Over the past few months, a new phenomenon is affecting those who are recovering from Covid – a condition known as ‘Long Covid’.

It is a condition which is thought to have affected more than 60,000 people in the UK.

So far, information is slowly being put together, but medical professionals and scientists are still studying the affects Covid can have on the body.

Below is an explainer to help you understand what ‘Long Covid’ is and what is being done to help anyone affected.

So, what is Long Covid?

A report on the condition was released by the World Health Organisation in September this year.

The WHO report said: “Most people with COVID-19 experience mild symptoms or moderate illness.

“Approximately 10-15% of cases progress to severe disease, and about 5% become critically ill.

“Typically, people recover from COVID-19 after 2 to 6 weeks.

“For some people, some symptoms may linger or recur for weeks or months following initial recovery. This can also happen in people with mild disease.

“People are not infectious to others during this time.

“Some patients develop medical complications that may have lasting health effects.

“Much is still unknown about how COVID-19 affects people over time.

“More time and research is needed to understand: the long-term effects of COVID-19; why symptoms persist or recur; how these health problems affect patients and; the clinical course and likelihood of full recovery.

Persistent symptoms may include:

• Fatigue

• Cough, congestion or shortness of breath

• Loss of taste or smell

• Headache, body aches

• Diarrhea, nausea

• Chest or abdominal pain

• Confusion

Long Covid also carries the risk of affecting body systems and organs such as the lungs, brain or heart.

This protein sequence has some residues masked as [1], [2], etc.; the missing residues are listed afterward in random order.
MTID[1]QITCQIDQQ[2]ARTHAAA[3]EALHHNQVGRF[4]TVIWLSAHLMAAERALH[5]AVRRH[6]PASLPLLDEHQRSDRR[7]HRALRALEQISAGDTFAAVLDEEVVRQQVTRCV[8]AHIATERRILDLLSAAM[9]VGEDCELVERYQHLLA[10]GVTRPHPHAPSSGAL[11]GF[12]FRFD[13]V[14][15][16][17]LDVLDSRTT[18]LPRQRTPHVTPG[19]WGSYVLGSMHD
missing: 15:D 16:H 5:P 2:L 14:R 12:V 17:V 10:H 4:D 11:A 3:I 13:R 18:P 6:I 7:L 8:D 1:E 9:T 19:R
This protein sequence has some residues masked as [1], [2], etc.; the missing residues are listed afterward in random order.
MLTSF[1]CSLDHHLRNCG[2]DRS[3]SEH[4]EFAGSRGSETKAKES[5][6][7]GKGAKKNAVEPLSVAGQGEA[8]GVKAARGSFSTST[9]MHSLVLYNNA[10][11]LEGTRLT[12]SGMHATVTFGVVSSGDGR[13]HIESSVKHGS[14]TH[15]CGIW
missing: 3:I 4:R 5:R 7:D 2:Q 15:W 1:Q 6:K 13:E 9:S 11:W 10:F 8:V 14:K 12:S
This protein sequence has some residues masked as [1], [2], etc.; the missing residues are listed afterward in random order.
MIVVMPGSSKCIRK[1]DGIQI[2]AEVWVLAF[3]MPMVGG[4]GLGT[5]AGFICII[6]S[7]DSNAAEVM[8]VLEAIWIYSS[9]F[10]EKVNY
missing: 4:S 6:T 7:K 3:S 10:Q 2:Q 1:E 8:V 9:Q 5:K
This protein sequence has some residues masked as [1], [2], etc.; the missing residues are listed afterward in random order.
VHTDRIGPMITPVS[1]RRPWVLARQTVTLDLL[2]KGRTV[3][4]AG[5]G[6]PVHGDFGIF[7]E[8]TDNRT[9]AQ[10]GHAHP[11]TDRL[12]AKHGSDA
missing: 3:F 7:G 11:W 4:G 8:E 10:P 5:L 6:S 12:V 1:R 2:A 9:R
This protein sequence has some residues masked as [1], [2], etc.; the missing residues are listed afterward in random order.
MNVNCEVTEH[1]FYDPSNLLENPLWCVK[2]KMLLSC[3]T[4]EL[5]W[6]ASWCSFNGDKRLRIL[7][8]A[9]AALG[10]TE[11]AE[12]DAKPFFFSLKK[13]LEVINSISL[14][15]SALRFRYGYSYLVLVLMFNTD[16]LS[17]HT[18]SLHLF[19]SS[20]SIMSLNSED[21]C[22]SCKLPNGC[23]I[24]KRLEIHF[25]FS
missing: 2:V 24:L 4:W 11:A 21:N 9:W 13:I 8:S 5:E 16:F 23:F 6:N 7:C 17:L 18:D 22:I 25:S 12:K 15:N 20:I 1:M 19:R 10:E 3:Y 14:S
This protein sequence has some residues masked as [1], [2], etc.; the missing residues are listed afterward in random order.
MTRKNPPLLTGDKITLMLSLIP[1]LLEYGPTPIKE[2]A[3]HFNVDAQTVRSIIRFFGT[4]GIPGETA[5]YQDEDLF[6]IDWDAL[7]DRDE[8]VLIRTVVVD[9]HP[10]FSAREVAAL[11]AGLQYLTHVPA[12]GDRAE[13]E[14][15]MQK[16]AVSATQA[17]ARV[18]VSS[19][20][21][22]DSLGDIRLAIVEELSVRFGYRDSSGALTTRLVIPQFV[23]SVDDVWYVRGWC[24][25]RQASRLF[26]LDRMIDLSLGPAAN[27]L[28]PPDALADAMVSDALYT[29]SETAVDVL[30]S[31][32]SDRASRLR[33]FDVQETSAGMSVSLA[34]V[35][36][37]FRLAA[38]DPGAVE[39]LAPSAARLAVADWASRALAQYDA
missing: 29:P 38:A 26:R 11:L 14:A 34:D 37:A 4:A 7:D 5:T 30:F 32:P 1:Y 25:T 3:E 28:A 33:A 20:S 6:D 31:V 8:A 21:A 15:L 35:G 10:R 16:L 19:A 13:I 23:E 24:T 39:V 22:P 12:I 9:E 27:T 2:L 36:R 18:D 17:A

Is there any support available?

NHS England is set to launch a network of more than 40 ‘Long Covid’ specialist clinics within the next few weeks.

The clinics will bring together doctors, nurses, therapist and other NHS staff to physical and psychological assessments of those experiencing enduring symptoms.

NHS England has provided £10 million to fund the pioneering clinics, which will see patients who have been hospitalised, officially diagnosed after a test or reasonably believe they had Covid.

Ten sites have been earmarked for the Midlands, seven in the North East, six in the East of England, South West and South East respectively, five in London and three in the North West.

Patients will be able to access services through a GP referral or referral from other healthcare professional. 

NHS Chief Executive Sir Simon Stevens said: “Long Covid is already having a very serious impact on many people’s lives and could well go on to affect hundreds of thousands.

“That is why, while treating rising numbers of patients who are sick with the virus and many more who do not have it, the NHS is taking action to address those suffering ongoing health issues.

“These pioneering ‘Long Covid’ clinics will help address the very real problems being faced by patients today while the taskforce will help the NHS develop a greater understanding of the lasting effects of coronavirus.”

Is there a community of people I can speak to about my Long Covid?

A support group has launched online called Long Covid Support.

It aims to bring together those who are experiencing persistent symptoms and hopes to raise awareness.

A spokesman said: “While attention has focused on the critical cases, and most people with the virus have a mild illness for a week or two, there is a sizable third group comprising people of all ages, many of whom were previously healthy and active.

“Many have been too ill to work for months, or have experienced significant relapses in their symptoms when they have tried to do too much before recovering sufficiently.

“Large numbers have turned to support groups on social media and are relieved to find they are not alone in experiencing symptoms of a diversity and duration that don’t align with official guidance.”